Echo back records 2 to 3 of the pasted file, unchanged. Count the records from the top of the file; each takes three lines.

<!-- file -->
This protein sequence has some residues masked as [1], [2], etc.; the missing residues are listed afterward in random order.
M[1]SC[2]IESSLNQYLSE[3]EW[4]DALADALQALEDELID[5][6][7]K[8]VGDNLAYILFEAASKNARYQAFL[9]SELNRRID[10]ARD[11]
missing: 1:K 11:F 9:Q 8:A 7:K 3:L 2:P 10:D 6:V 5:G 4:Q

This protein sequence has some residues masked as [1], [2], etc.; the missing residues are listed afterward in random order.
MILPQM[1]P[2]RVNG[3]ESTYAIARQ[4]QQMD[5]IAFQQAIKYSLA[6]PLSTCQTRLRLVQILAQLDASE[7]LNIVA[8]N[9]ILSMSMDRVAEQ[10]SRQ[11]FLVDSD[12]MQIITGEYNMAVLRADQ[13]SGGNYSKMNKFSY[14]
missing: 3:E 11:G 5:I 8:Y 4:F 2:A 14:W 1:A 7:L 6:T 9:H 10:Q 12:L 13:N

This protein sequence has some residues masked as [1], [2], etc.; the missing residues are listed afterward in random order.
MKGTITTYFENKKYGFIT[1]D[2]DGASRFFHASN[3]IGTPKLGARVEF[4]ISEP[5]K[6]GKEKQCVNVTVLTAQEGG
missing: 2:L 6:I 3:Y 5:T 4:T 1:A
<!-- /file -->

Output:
This protein sequence has some residues masked as [1], [2], etc.; the missing residues are listed afterward in random order.
MILPQM[1]P[2]RVNG[3]ESTYAIARQ[4]QQMD[5]IAFQQAIKYSLA[6]PLSTCQTRLRLVQILAQLDASE[7]LNIVA[8]N[9]ILSMSMDRVAEQ[10]SRQ[11]FLVDSD[12]MQIITGEYNMAVLRADQ[13]SGGNYSKMNKFSY[14]
missing: 3:E 11:G 5:I 8:Y 4:F 2:A 14:W 1:A 7:L 6:T 9:H 10:Q 12:L 13:N

This protein sequence has some residues masked as [1], [2], etc.; the missing residues are listed afterward in random order.
MKGTITTYFENKKYGFIT[1]D[2]DGASRFFHASN[3]IGTPKLGARVEF[4]ISEP[5]K[6]GKEKQCVNVTVLTAQEGG
missing: 2:L 6:I 3:Y 5:T 4:T 1:A